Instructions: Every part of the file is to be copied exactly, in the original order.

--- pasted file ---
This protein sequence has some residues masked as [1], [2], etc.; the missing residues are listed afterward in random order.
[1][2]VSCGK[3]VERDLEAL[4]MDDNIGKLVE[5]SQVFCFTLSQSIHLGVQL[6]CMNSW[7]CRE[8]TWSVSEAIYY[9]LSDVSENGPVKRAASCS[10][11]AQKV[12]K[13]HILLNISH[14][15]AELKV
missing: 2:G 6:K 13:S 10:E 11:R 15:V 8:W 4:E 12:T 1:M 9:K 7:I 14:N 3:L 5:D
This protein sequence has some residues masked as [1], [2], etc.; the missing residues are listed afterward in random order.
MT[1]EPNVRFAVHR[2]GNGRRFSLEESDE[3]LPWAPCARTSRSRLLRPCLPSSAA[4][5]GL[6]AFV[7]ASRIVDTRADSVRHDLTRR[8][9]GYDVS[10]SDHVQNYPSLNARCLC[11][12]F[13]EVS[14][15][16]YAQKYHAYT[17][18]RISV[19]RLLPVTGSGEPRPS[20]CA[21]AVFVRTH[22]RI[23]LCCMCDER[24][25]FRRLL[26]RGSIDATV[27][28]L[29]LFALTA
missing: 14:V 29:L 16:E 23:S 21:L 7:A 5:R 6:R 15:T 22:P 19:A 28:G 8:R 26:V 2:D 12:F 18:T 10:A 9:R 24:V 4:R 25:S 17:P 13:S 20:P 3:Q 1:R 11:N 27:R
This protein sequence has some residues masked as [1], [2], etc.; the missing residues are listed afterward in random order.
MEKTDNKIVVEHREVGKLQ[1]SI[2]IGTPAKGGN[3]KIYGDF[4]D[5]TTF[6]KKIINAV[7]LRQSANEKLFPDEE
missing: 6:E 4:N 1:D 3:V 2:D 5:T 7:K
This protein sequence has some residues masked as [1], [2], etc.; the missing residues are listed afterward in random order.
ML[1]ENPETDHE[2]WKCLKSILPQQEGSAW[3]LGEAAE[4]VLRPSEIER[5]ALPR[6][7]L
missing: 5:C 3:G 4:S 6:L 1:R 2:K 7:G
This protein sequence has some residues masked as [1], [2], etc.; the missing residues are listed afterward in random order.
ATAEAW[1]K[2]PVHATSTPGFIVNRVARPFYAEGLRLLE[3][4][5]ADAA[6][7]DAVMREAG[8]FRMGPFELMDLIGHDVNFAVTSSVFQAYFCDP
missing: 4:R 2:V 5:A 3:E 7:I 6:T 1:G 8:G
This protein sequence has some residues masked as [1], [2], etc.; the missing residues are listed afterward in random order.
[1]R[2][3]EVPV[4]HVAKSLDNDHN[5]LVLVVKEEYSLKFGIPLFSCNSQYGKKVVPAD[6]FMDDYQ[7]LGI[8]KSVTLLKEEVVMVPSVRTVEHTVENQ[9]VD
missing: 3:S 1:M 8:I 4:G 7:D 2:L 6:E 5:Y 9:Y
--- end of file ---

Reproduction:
This protein sequence has some residues masked as [1], [2], etc.; the missing residues are listed afterward in random order.
[1][2]VSCGK[3]VERDLEAL[4]MDDNIGKLVE[5]SQVFCFTLSQSIHLGVQL[6]CMNSW[7]CRE[8]TWSVSEAIYY[9]LSDVSENGPVKRAASCS[10][11]AQKV[12]K[13]HILLNISH[14][15]AELKV
missing: 2:G 6:K 13:S 10:E 11:R 15:V 8:W 4:E 12:T 1:M 9:K 7:I 14:N 3:L 5:D
This protein sequence has some residues masked as [1], [2], etc.; the missing residues are listed afterward in random order.
MT[1]EPNVRFAVHR[2]GNGRRFSLEESDE[3]LPWAPCARTSRSRLLRPCLPSSAA[4][5]GL[6]AFV[7]ASRIVDTRADSVRHDLTRR[8][9]GYDVS[10]SDHVQNYPSLNARCLC[11][12]F[13]EVS[14][15][16]YAQKYHAYT[17][18]RISV[19]RLLPVTGSGEPRPS[20]CA[21]AVFVRTH[22]RI[23]LCCMCDER[24][25]FRRLL[26]RGSIDATV[27][28]L[29]LFALTA
missing: 14:V 29:L 16:E 23:S 21:L 7:A 5:R 6:R 15:T 22:P 19:A 28:G 8:R 26:V 2:D 12:F 18:T 10:A 9:R 24:V 4:R 25:S 17:P 13:S 20:P 3:Q 1:R 11:N 27:R
This protein sequence has some residues masked as [1], [2], etc.; the missing residues are listed afterward in random order.
MEKTDNKIVVEHREVGKLQ[1]SI[2]IGTPAKGGN[3]KIYGDF[4]D[5]TTF[6]KKIINAV[7]LRQSANEKLFPDEE
missing: 6:E 4:N 1:D 3:V 2:D 5:T 7:K
This protein sequence has some residues masked as [1], [2], etc.; the missing residues are listed afterward in random order.
ML[1]ENPETDHE[2]WKCLKSILPQQEGSAW[3]LGEAAE[4]VLRPSEIER[5]ALPR[6][7]L
missing: 5:C 3:G 4:S 6:L 1:R 2:K 7:G
This protein sequence has some residues masked as [1], [2], etc.; the missing residues are listed afterward in random order.
ATAEAW[1]K[2]PVHATSTPGFIVNRVARPFYAEGLRLLE[3][4][5]ADAA[6][7]DAVMREAG[8]FRMGPFELMDLIGHDVNFAVTSSVFQAYFCDP
missing: 4:R 2:V 5:A 3:E 7:I 6:T 1:G 8:G
This protein sequence has some residues masked as [1], [2], etc.; the missing residues are listed afterward in random order.
[1]R[2][3]EVPV[4]HVAKSLDNDHN[5]LVLVVKEEYSLKFGIPLFSCNSQYGKKVVPAD[6]FMDDYQ[7]LGI[8]KSVTLLKEEVVMVPSVRTVEHTVENQ[9]VD
missing: 3:S 1:M 8:I 4:G 7:D 2:L 6:E 5:Y 9:Y